“Simple City” is the name locals gave to Benning Terrace, a housing project in southeast D.C. shouted out by local go-go artists and once recognized as one of the most active sites of gang violence in the country. Growing up a half-mile over the Maryland border, rapper IDK became childhood friends with a boy from the projects, and as his rap career opened up a world of new possibilities to him, he also sought to open doors for his friend. His latest project, a joint EP with DJ/producer Kaytranada, pays homage to the D.C. neighborhood and shows that life there is anything but Simple.
The music video for “Taco”—the debut single off the EP—is set in Simple City and shot almost entirely in black-and-white. IDK’s outfit only adds to the contrast of the video. Looking like he didn’t change after his last European shopping spree, he sports a trench coat, combat boots, and a colorful print scarf tied around his head as men with blurred faces and flexing automatic weapons cut in and out of the background. Tying together the scene is a groovy, upbeat instrumental that keeps the video in motion, through IDK’s dance moves and the quick cuts of the editing.
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Simple is Kaytranada’s first collab project with another artist, though the Haitian-Canadian producer has worked with a diverse group of stars throughout his career, including Pharrell, Alicia Keys, Kendrick Lamar, and Mach Hommy. His range of production, from pulsing house synths to syncopated breakbeats, made him a cheat code for artists looking to move away from their usual sound. Though IDK falls largely in the former category, he has never shied from different musical approaches–across his sophomore album, 2021’s USEE4YOURSELF, he bounces between trap songs with Young Thug and Offset and R&B ballads with Sevyn Streeter and Lucky Daye.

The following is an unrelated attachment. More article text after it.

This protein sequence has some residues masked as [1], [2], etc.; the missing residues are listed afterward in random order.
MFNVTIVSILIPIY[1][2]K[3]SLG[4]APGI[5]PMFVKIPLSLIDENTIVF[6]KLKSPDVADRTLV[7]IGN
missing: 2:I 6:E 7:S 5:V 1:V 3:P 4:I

The album is structured around the contrast shown in the “Taco” video, capturing fleeting moments between flights from “Southeast to Paris” and “Paris to Southeast,” the two interludes on the eight-track, 18-minute EP. On “Dog Food,” featuring frequent IDK collaborator Denzel Curry, IDK contradicts himself on the chorus, breaking from a monotone chant of “the block is hot” for a melodic interlude: “Cold in the wintertime/cold in the summer/Cold when the wind blows/Cold like December.”
Amidst all the EP’s contradictions, “Breathe” is a welcome respite. “Let me catch my breath,” he chants over an entrancing beat as electric guitar riffs and the sound of people panting and moaning float in and out of the background. It’s as surreal as any of the juxtapositions on the album – in the music video IDK and a troupe of cyclists float above the streets of Paris – but keeps a cohesive sound to match its message of inner balance between “the highs and the lows…the love and the hate in the air.”
Despite its title, Simple is a multifaceted project, revisiting IDK’s childhood haunts while he explores new musical terrain alongside a first-time collaborator. For Kaytranada, it may represent a turning point in his collaborative approach, or open doors to albums with other artists. Even at face value, the project highlights the depth and versatility of both artists’ musical styles.